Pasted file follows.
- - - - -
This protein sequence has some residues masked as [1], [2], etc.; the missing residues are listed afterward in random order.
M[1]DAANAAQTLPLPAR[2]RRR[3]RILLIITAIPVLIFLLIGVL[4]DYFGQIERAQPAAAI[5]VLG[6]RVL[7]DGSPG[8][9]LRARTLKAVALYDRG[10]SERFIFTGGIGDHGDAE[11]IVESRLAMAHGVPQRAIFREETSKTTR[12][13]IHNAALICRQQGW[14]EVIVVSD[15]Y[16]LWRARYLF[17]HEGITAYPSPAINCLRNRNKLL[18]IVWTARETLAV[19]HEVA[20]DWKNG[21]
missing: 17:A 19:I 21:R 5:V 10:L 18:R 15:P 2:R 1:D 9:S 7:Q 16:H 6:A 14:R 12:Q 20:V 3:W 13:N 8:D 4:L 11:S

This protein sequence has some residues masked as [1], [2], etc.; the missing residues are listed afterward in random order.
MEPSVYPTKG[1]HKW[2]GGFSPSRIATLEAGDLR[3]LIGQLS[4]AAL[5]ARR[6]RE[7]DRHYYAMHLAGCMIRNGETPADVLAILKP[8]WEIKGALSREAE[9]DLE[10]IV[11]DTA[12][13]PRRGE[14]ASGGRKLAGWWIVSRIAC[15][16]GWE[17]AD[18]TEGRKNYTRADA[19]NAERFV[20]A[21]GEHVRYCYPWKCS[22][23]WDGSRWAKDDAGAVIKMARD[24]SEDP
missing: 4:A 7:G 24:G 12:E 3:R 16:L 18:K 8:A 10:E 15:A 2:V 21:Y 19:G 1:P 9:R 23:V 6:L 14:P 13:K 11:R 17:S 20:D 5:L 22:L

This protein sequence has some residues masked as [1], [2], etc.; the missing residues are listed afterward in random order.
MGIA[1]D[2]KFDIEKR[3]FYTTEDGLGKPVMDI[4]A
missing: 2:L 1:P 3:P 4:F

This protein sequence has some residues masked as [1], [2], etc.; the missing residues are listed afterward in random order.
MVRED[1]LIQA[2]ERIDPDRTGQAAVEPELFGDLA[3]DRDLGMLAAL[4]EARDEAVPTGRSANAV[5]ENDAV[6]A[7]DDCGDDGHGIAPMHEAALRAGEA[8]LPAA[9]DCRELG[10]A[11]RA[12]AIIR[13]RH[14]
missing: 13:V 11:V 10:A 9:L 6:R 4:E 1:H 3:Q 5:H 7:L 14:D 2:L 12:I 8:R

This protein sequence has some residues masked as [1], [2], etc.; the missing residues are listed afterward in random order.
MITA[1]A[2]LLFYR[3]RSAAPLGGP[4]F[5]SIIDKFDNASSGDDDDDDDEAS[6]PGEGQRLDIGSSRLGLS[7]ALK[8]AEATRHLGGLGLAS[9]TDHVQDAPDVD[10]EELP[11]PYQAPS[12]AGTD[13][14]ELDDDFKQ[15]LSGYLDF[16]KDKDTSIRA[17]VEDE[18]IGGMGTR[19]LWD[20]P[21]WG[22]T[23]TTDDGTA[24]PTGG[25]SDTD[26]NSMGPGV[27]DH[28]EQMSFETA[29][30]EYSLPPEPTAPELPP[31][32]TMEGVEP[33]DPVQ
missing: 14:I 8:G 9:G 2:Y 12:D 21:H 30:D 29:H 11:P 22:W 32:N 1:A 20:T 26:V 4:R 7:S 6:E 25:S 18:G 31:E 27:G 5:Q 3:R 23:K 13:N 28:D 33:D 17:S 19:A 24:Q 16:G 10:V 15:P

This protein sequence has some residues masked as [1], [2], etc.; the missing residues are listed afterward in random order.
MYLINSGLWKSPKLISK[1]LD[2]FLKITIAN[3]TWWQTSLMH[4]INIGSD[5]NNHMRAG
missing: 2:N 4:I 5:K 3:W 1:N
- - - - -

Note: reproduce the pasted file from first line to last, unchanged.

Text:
This protein sequence has some residues masked as [1], [2], etc.; the missing residues are listed afterward in random order.
M[1]DAANAAQTLPLPAR[2]RRR[3]RILLIITAIPVLIFLLIGVL[4]DYFGQIERAQPAAAI[5]VLG[6]RVL[7]DGSPG[8][9]LRARTLKAVALYDRG[10]SERFIFTGGIGDHGDAE[11]IVESRLAMAHGVPQRAIFREETSKTTR[12][13]IHNAALICRQQGW[14]EVIVVSD[15]Y[16]LWRARYLF[17]HEGITAYPSPAINCLRNRNKLL[18]IVWTARETLAV[19]HEVA[20]DWKNG[21]
missing: 17:A 19:I 21:R 5:V 10:L 18:R 15:P 2:R 1:D 9:S 7:Q 16:H 6:A 14:R 12:Q 20:V 3:W 13:N 8:D 4:L 11:S

This protein sequence has some residues masked as [1], [2], etc.; the missing residues are listed afterward in random order.
MEPSVYPTKG[1]HKW[2]GGFSPSRIATLEAGDLR[3]LIGQLS[4]AAL[5]ARR[6]RE[7]DRHYYAMHLAGCMIRNGETPADVLAILKP[8]WEIKGALSREAE[9]DLE[10]IV[11]DTA[12][13]PRRGE[14]ASGGRKLAGWWIVSRIAC[15][16]GWE[17]AD[18]TEGRKNYTRADA[19]NAERFV[20]A[21]GEHVRYCYPWKCS[22][23]WDGSRWAKDDAGAVIKMARD[24]SEDP
missing: 4:A 7:G 24:G 12:E 3:R 16:L 18:K 8:A 10:E 15:A 2:V 21:Y 19:G 1:P 9:R 23:V 6:L 14:P 13:K 11:R 17:S 20:D 5:L 22:L

This protein sequence has some residues masked as [1], [2], etc.; the missing residues are listed afterward in random order.
MGIA[1]D[2]KFDIEKR[3]FYTTEDGLGKPVMDI[4]A
missing: 2:L 1:P 3:P 4:F

This protein sequence has some residues masked as [1], [2], etc.; the missing residues are listed afterward in random order.
MVRED[1]LIQA[2]ERIDPDRTGQAAVEPELFGDLA[3]DRDLGMLAAL[4]EARDEAVPTGRSANAV[5]ENDAV[6]A[7]DDCGDDGHGIAPMHEAALRAGEA[8]LPAA[9]DCRELG[10]A[11]RA[12]AIIR[13]RH[14]
missing: 13:V 11:V 10:A 9:L 6:R 4:E 1:H 3:Q 5:H 7:L 14:D 2:L 12:I 8:R

This protein sequence has some residues masked as [1], [2], etc.; the missing residues are listed afterward in random order.
MITA[1]A[2]LLFYR[3]RSAAPLGGP[4]F[5]SIIDKFDNASSGDDDDDDDEAS[6]PGEGQRLDIGSSRLGLS[7]ALK[8]AEATRHLGGLGLAS[9]TDHVQDAPDVD[10]EELP[11]PYQAPS[12]AGTD[13][14]ELDDDFKQ[15]LSGYLDF[16]KDKDTSIRA[17]VEDE[18]IGGMGTR[19]LWD[20]P[21]WG[22]T[23]TTDDGTA[24]PTGG[25]SDTD[26]NSMGPGV[27]DH[28]EQMSFETA[29][30]EYSLPPEPTAPELPP[31][32]TMEGVEP[33]DPVQ
missing: 14:I 8:G 9:G 2:Y 12:D 21:H 30:D 29:H 11:P 22:W 32:N 1:A 20:T 26:V 4:R 7:S 6:E 25:S 18:G 31:E 27:G 5:Q 3:R 23:K 13:N 28:D 33:D 17:S 19:A 24:Q 16:G 10:V 15:P

This protein sequence has some residues masked as [1], [2], etc.; the missing residues are listed afterward in random order.
MYLINSGLWKSPKLISK[1]LD[2]FLKITIAN[3]TWWQTSLMH[4]INIGSD[5]NNHMRAG
missing: 2:N 4:I 5:K 3:W 1:N